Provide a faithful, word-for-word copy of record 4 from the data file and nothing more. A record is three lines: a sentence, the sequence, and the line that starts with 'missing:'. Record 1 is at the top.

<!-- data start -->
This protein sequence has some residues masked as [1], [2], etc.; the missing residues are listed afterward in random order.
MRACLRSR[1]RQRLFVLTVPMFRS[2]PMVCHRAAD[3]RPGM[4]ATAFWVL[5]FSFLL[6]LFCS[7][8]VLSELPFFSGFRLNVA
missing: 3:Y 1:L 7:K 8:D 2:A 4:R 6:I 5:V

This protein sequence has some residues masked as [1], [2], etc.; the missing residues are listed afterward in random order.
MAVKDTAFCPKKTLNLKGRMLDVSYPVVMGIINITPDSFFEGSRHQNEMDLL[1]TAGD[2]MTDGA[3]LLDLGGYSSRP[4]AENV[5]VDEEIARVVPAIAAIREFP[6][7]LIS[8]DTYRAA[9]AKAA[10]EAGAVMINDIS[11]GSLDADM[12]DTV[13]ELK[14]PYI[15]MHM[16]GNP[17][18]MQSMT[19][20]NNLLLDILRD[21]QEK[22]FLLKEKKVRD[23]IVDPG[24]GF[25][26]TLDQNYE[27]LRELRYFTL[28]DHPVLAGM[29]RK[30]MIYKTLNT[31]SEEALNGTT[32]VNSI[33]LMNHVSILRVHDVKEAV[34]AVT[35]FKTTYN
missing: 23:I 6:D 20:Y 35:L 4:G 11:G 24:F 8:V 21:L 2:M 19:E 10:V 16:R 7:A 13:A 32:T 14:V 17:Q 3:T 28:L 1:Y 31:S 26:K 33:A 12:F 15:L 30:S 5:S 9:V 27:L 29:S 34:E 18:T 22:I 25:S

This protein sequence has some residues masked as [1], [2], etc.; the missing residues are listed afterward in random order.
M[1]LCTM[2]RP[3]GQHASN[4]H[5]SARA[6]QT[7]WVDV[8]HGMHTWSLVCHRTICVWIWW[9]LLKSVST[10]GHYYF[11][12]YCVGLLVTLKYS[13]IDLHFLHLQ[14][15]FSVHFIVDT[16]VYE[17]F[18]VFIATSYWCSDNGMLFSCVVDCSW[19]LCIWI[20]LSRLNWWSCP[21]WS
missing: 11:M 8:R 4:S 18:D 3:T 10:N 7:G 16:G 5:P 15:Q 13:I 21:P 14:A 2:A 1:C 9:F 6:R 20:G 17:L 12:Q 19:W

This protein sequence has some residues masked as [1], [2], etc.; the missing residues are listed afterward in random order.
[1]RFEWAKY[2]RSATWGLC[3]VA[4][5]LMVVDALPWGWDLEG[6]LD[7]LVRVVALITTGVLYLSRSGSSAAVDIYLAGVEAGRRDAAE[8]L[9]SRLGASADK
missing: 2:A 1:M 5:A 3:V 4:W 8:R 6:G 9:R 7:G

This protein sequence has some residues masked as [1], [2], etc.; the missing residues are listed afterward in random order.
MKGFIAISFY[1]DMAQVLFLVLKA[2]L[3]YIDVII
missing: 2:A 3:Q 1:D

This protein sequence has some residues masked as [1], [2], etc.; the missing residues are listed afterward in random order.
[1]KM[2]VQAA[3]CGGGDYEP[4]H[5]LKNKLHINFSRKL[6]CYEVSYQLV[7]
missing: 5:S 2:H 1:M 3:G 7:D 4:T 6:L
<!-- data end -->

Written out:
This protein sequence has some residues masked as [1], [2], etc.; the missing residues are listed afterward in random order.
[1]RFEWAKY[2]RSATWGLC[3]VA[4][5]LMVVDALPWGWDLEG[6]LD[7]LVRVVALITTGVLYLSRSGSSAAVDIYLAGVEAGRRDAAE[8]L[9]SRLGASADK
missing: 2:A 1:M 5:A 3:V 4:W 8:R 6:G 9:R 7:G